The inspiration for the book began with a chance encounter on a Halifax bus that would eventually help shape her four characters.
Published by Quattro Books (quattrobooks.ca), Too Much on the Inside (227 pages) is available in bookstores and online.
The author shares a favourite passage:
“I got sick of buses and trains before I left Toronto, so I bought a beaten up ’96 Dodge Shadow before I left. It was cheap and I was happy it made it all the way here. The outskirts of Moncton are nice, full of these farmhouses and barns surrounded by massive pines, and green plastic mailboxes with the red arm that stands up when you’ve got mail. You can smell the sea, and there’s vast, open space, but it’s totally different from where I grew up. I find a pub near the water that serves typical Maritimes fare – beer-battered haddock and fries, Keith’s on tap. I have to eat and drink first – build up my courage for the big reunion.”
Linda Hersey Linda Hersey’s By the Book profiles local authors and their works each Friday
In his debut novella, Robert Eisenberg tells the story of a Roma boy, Tomas, who is adopted by Canadian parents and brought to live in Toronto. He, like most children in unfamiliar surroundings, is shy and introverted. It doesn’t help that he is judged by his Roma ethnicity, relegating him further into himself and away from his adopted family. By chance, Tomas is reunited with his violin, an instrument taught to him by his biological father. Once reunited, Tomas lets his natural talent and his culture’s love for music shine through. In the process he gains a sense of self that connects him to his new family and friends, and slowly he begins to consider Toronto home.
Tomas and the Gypsy Violin deals with a myriad of relevant themes and it would be nearly impossible to discuss them all. First and foremost, Eisenberg’s novella is heartwarming – the kind of book you would want to read with your children to remedy their anxieties about fitting in as the new school year begins. Tomas’ unapologetic, gut reaction to Canadian culture and his staunch defiance to hold on to his own is endearing and will strike a chord with many readers. On a more serious note, Eisenberg’s work brings to the surface a discussion usually dismissed from national narratives: the prejudice and social stigma faced by Roma communities in Eastern Europe, where they are most prevalent, and in North America. At its core, however, Tomas and the Gypsy Violin is really about acceptance and the willingness to be open to change regardless of how frightening it may be. Whether you are an adult, adolescent or tween, Tomas and the Gypsy Violin is a thought-provoking, quick read, capable of inspiring and simultaneously educating its readers.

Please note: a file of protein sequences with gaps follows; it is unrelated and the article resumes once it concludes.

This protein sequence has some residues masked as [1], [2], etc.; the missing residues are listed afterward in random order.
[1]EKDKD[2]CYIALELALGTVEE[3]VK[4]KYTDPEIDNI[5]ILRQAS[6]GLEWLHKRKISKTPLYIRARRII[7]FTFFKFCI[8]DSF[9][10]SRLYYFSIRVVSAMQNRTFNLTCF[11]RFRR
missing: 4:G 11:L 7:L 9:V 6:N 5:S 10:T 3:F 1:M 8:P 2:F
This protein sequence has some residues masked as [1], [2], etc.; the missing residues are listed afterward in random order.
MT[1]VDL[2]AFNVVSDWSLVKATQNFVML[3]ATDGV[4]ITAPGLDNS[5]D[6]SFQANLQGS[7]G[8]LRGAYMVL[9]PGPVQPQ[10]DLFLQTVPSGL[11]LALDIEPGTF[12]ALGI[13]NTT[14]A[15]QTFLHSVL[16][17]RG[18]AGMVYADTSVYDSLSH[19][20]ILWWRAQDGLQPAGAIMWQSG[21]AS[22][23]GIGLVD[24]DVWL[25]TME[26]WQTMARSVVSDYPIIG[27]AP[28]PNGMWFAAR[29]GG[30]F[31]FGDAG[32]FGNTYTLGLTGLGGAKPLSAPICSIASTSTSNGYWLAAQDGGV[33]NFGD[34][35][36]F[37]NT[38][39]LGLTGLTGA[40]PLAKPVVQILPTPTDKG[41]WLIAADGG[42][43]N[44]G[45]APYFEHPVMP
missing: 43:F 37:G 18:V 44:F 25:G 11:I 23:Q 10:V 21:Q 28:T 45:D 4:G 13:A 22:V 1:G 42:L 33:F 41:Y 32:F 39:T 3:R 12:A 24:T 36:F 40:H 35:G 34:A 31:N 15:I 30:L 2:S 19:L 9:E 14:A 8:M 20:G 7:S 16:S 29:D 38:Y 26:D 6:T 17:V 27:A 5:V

– Maisha Krugmann
Danila Botha and Richard Rosenbaum rocked Montreal this week with some stellar readings, which were met by a fantastic and excited crowd!
Check out Danila Botha’s Queen West this week with All Lit Up’s “Where in Canada” Feature !
Danila Botha, author of “Too Much on the Inside” has been touring the maritimes and making new friends (and fans!)
“This is one of the cruelties of the theatre of life; we all think of ourselves as stars and rarely recognize it when we are indeed mere supporting characters.”
– Robertson Davies, Fifth Business
“… however fashionable despair about the world and about people may be at present, and however powerful despair may become in the future, not everybody, or even most people, think and live fashionably; virtue and honour will not be banished from the world.”
– Robertson Davies, The Manticore
Happy Canada Day!
June has gone and July is coming as we hold our collective breaths and wait for the warm weather and sun we are used to by this time of year. On the other hand, it is a great time to start a late garden if you haven’t yet!
In honour of Canada Day, Book Clubbish mentioned Danila Botha’s new novel, Too Much on the Inside, as a noteworthy summer read! Danila and Showey Yazdanian, author of Loopholes, have been having some summer fun, and read from their new books recently in Guelph. Ian Burgham, Keith Garebian, Kate Marshall Flaherty and Anita Kushwaha also recently launched and celebrated their new books in Ottawa the second week of June. Check out all of Quattro’s newest titles and find more information HERE.